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The Sound of Late-Night Comedy

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A sampling of comedy fare –- or what passes for it, during a writers' strike -– from The Daily Show and The Colbert Report, both of which returned from hiatus last night.


Two more late-night comedy shows are defying the writers' strike to come back on the air.

"The Daily Show" with Jon Stewart and "The Colbert Report" were back on the air last night sans writers. And the big question: Would they be actually funny? And another big question: Would Jon Stewart be sporting a strike beard?

(Soundbite of show, "The Daily Show")

Mr. JON STEWART (Host, "The Daily Show"): The other late-night shows have come back - Letterman, Conan. They all, obviously, made a statement of their hirsute solidarity.

(Soundbite of laughter)

Mr. STEWART: I, too - and I'm not sure you can tell right now - I have a writers' strike solidarity unibrow.

(Soundbite of laughter)


The top story was, of course, the Bill Richardson campaign. No, it was the writers' strike. Just kidding.

(Soundbite of show, "The Daily Show")

Mr. STEWART: At heart, this really is a math problem. And last time that all these talk shows were off the air for any length of time was after September 11th, and at that time, most shows were off for about a week. So if my math is correct, the writers' strike is now nine times worse than September 11th.

(Soundbite of laughter)

STEWART: And with the strike, Jon Stewart had some lament about being a funny guy who wasn't able to be a funny guy about the other things going on in the news.

(Soundbite of show, "The Daily Show")

Mr. STEWART: Imagine yourself having a show, and the show that you have enjoyed the occasional chuckle at the absurdities of the American political process and then imagine this is an image that you see when you're not on the air, if you could just…

Mr. MIKE HUCKABEE (Former Republican Governor, Arkansas; Presidential Candidate): …the United States, and we're going to have…

Mr. STEWART: …it's Mike Huckabee winning Iowa, with Chuck Norris behind him.

(Soundbite of applause)

STEWART: That would tough, that would be tough to, hmm, be on the bench for that.

HOLLOWAY: No, no, no.

Next was "The Colbert Report." Last time, Stephen Colbert was on, he had just lost a bid to get on the presidential ballot in South Carolina. And last night, he had Huckabee on his mind, too.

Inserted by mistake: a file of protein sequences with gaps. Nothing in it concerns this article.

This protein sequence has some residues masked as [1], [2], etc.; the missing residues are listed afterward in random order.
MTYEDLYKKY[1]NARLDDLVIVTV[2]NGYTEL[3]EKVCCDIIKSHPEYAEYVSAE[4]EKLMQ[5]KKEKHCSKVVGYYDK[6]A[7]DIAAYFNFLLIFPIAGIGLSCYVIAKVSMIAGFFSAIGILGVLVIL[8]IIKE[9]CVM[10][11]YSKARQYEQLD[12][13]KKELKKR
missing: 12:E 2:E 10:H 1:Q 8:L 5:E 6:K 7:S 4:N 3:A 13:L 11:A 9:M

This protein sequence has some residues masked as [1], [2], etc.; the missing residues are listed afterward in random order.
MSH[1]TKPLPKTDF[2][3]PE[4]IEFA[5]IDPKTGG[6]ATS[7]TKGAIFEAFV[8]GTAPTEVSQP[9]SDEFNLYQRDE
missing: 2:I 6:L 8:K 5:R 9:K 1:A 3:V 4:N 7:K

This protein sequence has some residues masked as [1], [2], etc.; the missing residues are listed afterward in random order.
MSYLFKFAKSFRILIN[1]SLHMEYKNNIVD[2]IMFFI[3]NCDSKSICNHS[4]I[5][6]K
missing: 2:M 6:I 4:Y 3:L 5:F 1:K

(Soundbite of show, "The Colbert Report")

Mr. STEPHEN COLBERT (host, "The Colbert Report"): Try to think of the musicality of that ticket. Huckabee-Colbert. Huck-Col-bee-Colbert, Huck-Colbert. Huckleberry.

(Soundbite of laughter)

Mr. COLBERT: Huckleberry '08. Ben and Jerry, think about it. That would be a hell of a flavor.

STEWART: Oh, I do missed them. I didn't realize how much.

HOLLOWAY: They're back.

STEWART: Colbert did get around that little problem having no writers by mining a natural source of comedy: Campaign rallies.

(Soundbite of show, "The Colbert Report")

Mr. COLBERT: Can we have the Obama footage? Look at his rally. Look at the people behind him. Look at him. What is - is that a high school rally? Who - look at Mr. Dancy-pants there, Jim. I swear, it's a guy dancing, that guy.

STEWART: But he also addressed the strike.

(Soundbite of show, "The Colbert Report")

Mr. COLBERT: There's an elephant in the room here. Elephants are not actually in the room. The elephants are on strike as well. But why am I doing the show tonight? Why did I decide to come back on the air and do my show? Well, let me tell you something. To everyone, all my doubters and haters out there, let me tell you this: I have always been anti-labor, always been anti-union. This is complete…

HOLLOWAY: And while Colbert managed to stay in anti-union character for 29 minutes of his show, he ended it on this note.

(Soundbite of show, "The Colbert Report")

Mr. COLBERT: Well, that is for the show. Writers, I'll see you in my dreams. Goodnight, everybody.

(Soundbite of laughter)

STEWART: For the round-up of the return of "The Daily Show" and "The Colbert Report," their first show without writers, not too shabby.

HOLLOWAY: Not so bad.

STEWART: The question is, without 10 weeks to work on jokes, can they do it again tonight?


STEWART: We shall see.

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